The mainstay of treatment for single-suture cranial synostosis is cranial vault reconstruction. After primary cranial vault remodeling, patients are at risk for cranial restenosis and delayed intracranial hypertension, which may result in developmental delay or blindness. Synostosis patients are therefore generally monitored periodically for signs and symptoms of intracranial hypertension that may indicate a second cranial expansion procedure. The authors present a carefully illustrated case of a patient who presented 2 years after primary cranial vault reconstruction for sagittal synostosis with a decrease in head circumference percentile, recurrent cranial dysmorphism, papilledema, headaches and computed tomographic imaging findings consistent with cranial restenosis. These findings resolved after secondary cranial vault remodeling. The authors advocate a protocol of prospective routine clinical and radiographic follow-up after primary cranial vault repair for single-suture cranial synostosis, and illustrate the specific clinical and radiographic findings suggestive of this late complication in a representative individual patient.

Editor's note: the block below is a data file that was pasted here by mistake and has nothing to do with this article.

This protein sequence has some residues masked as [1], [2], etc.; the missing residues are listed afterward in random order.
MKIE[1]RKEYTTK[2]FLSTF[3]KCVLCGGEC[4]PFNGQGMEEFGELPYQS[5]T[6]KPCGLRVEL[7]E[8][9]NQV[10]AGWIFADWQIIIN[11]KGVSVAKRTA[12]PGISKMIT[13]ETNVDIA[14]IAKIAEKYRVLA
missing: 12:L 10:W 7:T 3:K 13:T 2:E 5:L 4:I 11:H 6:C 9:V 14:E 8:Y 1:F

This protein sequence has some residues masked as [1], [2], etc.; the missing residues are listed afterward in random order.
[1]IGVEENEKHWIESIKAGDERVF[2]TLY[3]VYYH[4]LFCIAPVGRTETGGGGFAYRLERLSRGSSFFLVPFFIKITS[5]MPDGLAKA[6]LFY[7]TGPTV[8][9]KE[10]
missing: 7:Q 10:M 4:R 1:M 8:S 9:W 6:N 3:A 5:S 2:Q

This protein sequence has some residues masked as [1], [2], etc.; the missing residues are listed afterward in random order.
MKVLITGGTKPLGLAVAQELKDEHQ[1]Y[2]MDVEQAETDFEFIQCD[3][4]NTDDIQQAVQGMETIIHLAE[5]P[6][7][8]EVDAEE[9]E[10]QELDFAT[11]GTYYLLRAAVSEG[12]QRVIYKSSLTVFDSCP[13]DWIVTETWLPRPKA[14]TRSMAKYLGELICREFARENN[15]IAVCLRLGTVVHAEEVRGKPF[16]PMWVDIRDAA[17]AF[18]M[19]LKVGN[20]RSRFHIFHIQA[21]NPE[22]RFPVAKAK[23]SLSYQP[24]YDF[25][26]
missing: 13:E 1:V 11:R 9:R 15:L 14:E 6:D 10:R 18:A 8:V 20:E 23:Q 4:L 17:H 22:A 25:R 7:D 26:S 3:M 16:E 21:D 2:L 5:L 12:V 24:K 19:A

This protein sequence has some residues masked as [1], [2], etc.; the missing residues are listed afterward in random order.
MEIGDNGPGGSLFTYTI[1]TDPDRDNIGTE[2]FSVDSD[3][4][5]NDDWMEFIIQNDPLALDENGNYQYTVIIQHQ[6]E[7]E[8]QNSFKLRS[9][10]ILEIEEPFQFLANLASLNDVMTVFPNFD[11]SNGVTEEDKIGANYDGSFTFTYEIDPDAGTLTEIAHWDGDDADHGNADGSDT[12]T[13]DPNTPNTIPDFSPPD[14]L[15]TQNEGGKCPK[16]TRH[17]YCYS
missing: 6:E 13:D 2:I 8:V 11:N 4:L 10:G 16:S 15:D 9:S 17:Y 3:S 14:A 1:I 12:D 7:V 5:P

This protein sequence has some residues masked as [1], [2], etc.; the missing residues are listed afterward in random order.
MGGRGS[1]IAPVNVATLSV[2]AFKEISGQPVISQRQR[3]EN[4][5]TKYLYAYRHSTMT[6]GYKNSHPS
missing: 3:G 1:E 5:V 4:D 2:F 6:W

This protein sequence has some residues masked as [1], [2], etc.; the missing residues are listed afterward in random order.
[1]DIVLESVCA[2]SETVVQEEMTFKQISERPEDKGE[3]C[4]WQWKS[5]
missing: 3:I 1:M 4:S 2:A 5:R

ASJC Scopus subject areas
- Pediatrics, Perinatology, and Child Health
- Clinical Neurology